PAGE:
At 6-foot-11, 225 pounds, the athletic Washburn was the envy of many NBA teams. The Warriors bit and made him the third pick in the 1986 NBA Draft after playing one full season at North Carolina State.
His NBA career ended in the blink of an eye. Speaking earlier this year at the 2022 F.R.E.S.H. Book Festival to promote his upcoming memoir, Washburn admitted the NBA “invested in a million-dollar crackhead.”
The Golden State Warriors swung and missed with Chris Washburn
In high school, Washburn was one of the top three recruits. His size, athleticism, and potential intrigued scouts throughout the country. After his quick college career, he bolted for the NBA, knowing he’d be a lottery pick and secure a million-dollar deal.
After the Cleveland Cavaliers selected center Brad Daugherty with the No. 1 pick and the Boston Celtics took Len Bias at No. 2, Golden State pulled the trigger on Washburn. George Karl, then the coach of the Warriors, immediately had his doubts after seeing Washburn during training camp.
“We had to take him,” Karl told Sports Illustrated in February 1987. “But sometimes I wonder if we drafted the kind of player who will always break your heart. He did great for three weeks in camp. Then it was like somebody got in his head and told him he didn’t have to work anymore.”
Work ethic was a problem for Washburn, but it wasn’t nearly his biggest issue. Drugs consumed him. He failed three drug tests in three years before receiving a lifetime ban from the NBA in June 1989.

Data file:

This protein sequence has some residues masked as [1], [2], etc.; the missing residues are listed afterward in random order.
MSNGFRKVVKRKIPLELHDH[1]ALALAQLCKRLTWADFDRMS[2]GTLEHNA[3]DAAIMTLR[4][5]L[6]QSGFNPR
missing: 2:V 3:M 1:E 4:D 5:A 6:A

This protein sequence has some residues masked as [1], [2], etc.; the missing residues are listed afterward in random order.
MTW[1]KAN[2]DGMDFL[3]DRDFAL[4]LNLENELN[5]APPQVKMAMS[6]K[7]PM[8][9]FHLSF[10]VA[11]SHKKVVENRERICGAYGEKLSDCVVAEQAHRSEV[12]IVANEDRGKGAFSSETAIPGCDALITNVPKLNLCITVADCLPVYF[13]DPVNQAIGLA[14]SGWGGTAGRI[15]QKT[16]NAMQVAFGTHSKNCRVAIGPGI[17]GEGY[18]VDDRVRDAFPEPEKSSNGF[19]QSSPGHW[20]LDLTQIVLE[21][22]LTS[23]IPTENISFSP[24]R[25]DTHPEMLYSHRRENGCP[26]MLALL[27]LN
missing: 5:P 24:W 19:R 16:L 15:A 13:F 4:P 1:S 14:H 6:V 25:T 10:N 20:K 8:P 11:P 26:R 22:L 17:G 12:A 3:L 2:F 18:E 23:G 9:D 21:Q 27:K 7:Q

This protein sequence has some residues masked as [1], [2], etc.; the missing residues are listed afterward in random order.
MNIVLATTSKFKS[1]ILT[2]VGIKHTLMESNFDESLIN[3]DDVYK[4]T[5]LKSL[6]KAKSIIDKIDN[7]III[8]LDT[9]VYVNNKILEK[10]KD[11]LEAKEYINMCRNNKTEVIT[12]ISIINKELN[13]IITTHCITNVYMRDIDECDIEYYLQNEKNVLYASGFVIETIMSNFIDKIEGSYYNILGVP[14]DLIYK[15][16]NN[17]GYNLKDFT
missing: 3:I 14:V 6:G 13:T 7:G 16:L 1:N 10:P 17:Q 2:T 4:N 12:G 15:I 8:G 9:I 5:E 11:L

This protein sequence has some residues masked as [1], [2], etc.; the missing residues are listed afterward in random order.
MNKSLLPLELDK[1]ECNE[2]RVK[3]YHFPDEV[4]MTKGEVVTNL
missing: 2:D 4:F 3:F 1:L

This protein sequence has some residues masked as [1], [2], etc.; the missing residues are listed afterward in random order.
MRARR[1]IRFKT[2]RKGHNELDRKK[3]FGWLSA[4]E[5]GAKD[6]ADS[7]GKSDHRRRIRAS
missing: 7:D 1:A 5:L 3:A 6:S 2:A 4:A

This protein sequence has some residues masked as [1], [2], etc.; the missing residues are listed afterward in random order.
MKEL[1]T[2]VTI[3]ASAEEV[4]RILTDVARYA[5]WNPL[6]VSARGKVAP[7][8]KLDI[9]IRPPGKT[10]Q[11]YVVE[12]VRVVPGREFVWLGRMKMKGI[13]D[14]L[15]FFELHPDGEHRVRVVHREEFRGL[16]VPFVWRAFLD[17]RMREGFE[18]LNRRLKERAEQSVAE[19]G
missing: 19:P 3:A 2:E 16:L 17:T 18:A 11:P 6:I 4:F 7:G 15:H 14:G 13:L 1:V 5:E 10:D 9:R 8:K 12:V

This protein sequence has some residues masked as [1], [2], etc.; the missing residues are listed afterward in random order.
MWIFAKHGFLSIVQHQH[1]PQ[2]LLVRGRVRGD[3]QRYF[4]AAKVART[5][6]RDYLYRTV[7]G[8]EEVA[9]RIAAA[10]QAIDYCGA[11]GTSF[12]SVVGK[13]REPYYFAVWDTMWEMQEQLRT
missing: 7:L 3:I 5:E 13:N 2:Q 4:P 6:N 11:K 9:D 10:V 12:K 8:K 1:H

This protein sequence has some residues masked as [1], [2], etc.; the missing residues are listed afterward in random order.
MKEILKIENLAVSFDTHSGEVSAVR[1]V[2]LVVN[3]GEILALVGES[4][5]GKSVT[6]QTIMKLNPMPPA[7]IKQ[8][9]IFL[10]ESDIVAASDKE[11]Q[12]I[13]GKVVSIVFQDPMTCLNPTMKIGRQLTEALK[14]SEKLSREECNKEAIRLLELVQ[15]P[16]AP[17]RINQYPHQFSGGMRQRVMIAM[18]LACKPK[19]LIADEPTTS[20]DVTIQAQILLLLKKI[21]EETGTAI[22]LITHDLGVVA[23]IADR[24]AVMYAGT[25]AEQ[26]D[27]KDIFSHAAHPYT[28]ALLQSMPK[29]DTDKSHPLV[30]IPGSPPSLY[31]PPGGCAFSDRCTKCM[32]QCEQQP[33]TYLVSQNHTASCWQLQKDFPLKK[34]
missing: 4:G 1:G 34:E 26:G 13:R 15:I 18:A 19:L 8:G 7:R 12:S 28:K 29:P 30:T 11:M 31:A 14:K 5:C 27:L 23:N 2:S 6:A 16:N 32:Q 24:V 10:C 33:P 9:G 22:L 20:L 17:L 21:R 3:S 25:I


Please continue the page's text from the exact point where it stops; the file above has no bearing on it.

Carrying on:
He played only 72 games in the NBA, starting two. Washburn has career averages of 3.1 points and 2.4 rebounds.
Washburn on the NBA: ‘They invested in a million-dollar crackhead’
Washburn’s drug problems went well beyond the NBA. In 2012, WCNC in Charlotte, North Carolina, reported that Washburn lived on the streets after his playing days. He was broke and found himself eating out of trash cans. He spent time in jail on drug charges.
At the 2022 F.R.E.S.H. Book Festival, AALBC.com captured Washburn telling his story of how it all began and how the Warriors invested in a “million-dollar crackhead.”
He admitted he was a follower during his college days. Washburn recalled having an early-morning class one day but was greeted by some students with a “substance” in their hands.
“Because they were athletes, I let them in,” Washburn recalled. “They had a substance — I had never seen it before —and they asked if I wanted to try it. My mom hit my head first, no. They asked me again. My dad hit my head second, no.
“I went through the shower and came out. Now, peer pressure is on. The third time they asked, I was like, well, it might not hurt. Now, this is Chris talking. I tried it. To this day, I never went to that class again. What I tried was cocaine, at 19 years old.
“But because I had a good basketball year — just that one year — I was able to go into the draft. Not just into the draft but as a lottery pick, meaning the top seven players were guaranteed a million-dollar contract, no matter what.
“I was the third pick — should’ve been number one — and I was guaranteed millions of dollars. And I got that. But what the NBA didn’t know was they just invested in a million-dollar crackhead.”